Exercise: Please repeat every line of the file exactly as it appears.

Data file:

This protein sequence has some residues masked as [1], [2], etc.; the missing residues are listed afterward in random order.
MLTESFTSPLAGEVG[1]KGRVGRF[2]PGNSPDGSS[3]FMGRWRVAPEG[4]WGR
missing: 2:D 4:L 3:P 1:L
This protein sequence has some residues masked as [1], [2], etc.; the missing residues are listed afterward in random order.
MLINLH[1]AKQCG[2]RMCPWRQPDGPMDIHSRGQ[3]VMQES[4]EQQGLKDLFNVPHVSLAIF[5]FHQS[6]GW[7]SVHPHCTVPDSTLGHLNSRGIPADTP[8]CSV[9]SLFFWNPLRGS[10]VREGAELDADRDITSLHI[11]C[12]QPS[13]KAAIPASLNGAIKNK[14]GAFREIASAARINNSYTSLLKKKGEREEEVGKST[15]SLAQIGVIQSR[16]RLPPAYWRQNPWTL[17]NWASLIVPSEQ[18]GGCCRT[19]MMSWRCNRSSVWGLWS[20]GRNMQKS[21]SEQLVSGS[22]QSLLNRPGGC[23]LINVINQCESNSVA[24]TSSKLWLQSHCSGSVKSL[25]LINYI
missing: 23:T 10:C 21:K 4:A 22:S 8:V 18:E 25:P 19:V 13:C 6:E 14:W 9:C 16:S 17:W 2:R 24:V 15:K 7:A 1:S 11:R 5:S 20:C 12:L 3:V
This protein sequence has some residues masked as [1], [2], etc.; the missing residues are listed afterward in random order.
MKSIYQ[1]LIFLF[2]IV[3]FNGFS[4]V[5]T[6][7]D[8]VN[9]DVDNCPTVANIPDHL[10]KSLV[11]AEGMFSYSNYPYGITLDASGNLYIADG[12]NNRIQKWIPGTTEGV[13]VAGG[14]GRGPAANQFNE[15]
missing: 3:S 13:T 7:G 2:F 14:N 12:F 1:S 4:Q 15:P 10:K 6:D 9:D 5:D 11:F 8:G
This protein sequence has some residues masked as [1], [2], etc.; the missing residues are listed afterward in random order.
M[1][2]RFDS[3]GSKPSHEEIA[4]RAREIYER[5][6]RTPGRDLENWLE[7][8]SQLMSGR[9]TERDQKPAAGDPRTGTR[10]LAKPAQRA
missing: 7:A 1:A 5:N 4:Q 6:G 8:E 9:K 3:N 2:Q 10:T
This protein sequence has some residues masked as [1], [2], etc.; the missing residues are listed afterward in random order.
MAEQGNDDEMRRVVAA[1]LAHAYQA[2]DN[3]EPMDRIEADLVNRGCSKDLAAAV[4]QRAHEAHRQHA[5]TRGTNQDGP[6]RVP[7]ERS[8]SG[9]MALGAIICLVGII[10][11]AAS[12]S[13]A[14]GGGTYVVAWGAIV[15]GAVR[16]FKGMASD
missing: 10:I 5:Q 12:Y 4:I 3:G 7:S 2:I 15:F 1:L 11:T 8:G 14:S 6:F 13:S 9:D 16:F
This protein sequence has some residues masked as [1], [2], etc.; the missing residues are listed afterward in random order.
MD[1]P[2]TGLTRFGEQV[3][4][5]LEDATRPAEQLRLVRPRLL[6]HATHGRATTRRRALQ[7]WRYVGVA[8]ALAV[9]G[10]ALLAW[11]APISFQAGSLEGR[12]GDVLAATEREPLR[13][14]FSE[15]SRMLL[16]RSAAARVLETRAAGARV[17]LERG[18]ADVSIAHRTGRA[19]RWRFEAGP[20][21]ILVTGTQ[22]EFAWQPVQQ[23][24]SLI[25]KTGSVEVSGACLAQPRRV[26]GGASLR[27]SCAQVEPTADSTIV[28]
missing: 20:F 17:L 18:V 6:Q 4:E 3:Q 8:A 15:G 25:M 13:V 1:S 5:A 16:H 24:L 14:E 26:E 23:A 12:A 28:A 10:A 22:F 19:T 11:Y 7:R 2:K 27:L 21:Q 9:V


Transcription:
This protein sequence has some residues masked as [1], [2], etc.; the missing residues are listed afterward in random order.
MLTESFTSPLAGEVG[1]KGRVGRF[2]PGNSPDGSS[3]FMGRWRVAPEG[4]WGR
missing: 2:D 4:L 3:P 1:L
This protein sequence has some residues masked as [1], [2], etc.; the missing residues are listed afterward in random order.
MLINLH[1]AKQCG[2]RMCPWRQPDGPMDIHSRGQ[3]VMQES[4]EQQGLKDLFNVPHVSLAIF[5]FHQS[6]GW[7]SVHPHCTVPDSTLGHLNSRGIPADTP[8]CSV[9]SLFFWNPLRGS[10]VREGAELDADRDITSLHI[11]C[12]QPS[13]KAAIPASLNGAIKNK[14]GAFREIASAARINNSYTSLLKKKGEREEEVGKST[15]SLAQIGVIQSR[16]RLPPAYWRQNPWTL[17]NWASLIVPSEQ[18]GGCCRT[19]MMSWRCNRSSVWGLWS[20]GRNMQKS[21]SEQLVSGS[22]QSLLNRPGGC[23]LINVINQCESNSVA[24]TSSKLWLQSHCSGSVKSL[25]LINYI
missing: 23:T 10:C 21:K 4:A 22:S 8:V 18:E 25:P 19:V 13:C 6:E 14:W 9:C 16:S 17:W 2:R 24:V 15:K 7:A 1:S 11:R 5:S 20:C 12:L 3:V
This protein sequence has some residues masked as [1], [2], etc.; the missing residues are listed afterward in random order.
MKSIYQ[1]LIFLF[2]IV[3]FNGFS[4]V[5]T[6][7]D[8]VN[9]DVDNCPTVANIPDHL[10]KSLV[11]AEGMFSYSNYPYGITLDASGNLYIADG[12]NNRIQKWIPGTTEGV[13]VAGG[14]GRGPAANQFNE[15]
missing: 3:S 13:T 7:G 2:F 14:N 12:F 1:S 4:Q 15:P 10:K 6:D 9:D 5:D 11:F 8:G
This protein sequence has some residues masked as [1], [2], etc.; the missing residues are listed afterward in random order.
M[1][2]RFDS[3]GSKPSHEEIA[4]RAREIYER[5][6]RTPGRDLENWLE[7][8]SQLMSGR[9]TERDQKPAAGDPRTGTR[10]LAKPAQRA
missing: 7:A 1:A 5:N 4:Q 6:G 8:E 9:K 3:N 2:Q 10:T
This protein sequence has some residues masked as [1], [2], etc.; the missing residues are listed afterward in random order.
MAEQGNDDEMRRVVAA[1]LAHAYQA[2]DN[3]EPMDRIEADLVNRGCSKDLAAAV[4]QRAHEAHRQHA[5]TRGTNQDGP[6]RVP[7]ERS[8]SG[9]MALGAIICLVGII[10][11]AAS[12]S[13]A[14]GGGTYVVAWGAIV[15]GAVR[16]FKGMASD
missing: 10:I 5:Q 12:Y 4:I 3:G 7:S 2:I 15:F 1:L 11:T 8:G 14:S 6:F 13:S 9:D 16:F
This protein sequence has some residues masked as [1], [2], etc.; the missing residues are listed afterward in random order.
MD[1]P[2]TGLTRFGEQV[3][4][5]LEDATRPAEQLRLVRPRLL[6]HATHGRATTRRRALQ[7]WRYVGVA[8]ALAV[9]G[10]ALLAW[11]APISFQAGSLEGR[12]GDVLAATEREPLR[13][14]FSE[15]SRMLL[16]RSAAARVLETRAAGARV[17]LERG[18]ADVSIAHRTGRA[19]RWRFEAGP[20][21]ILVTGTQ[22]EFAWQPVQQ[23][24]SLI[25]KTGSVEVSGACLAQPRRV[26]GGASLR[27]SCAQVEPTADSTIV[28]
missing: 20:F 17:L 18:V 6:Q 4:E 3:Q 8:A 15:G 25:M 13:V 1:S 5:A 16:H 24:L 14:E 26:E 23:A 12:A 28:A 10:A 22:F 19:T 11:Y 7:R 2:K 27:L 21:Q 9:V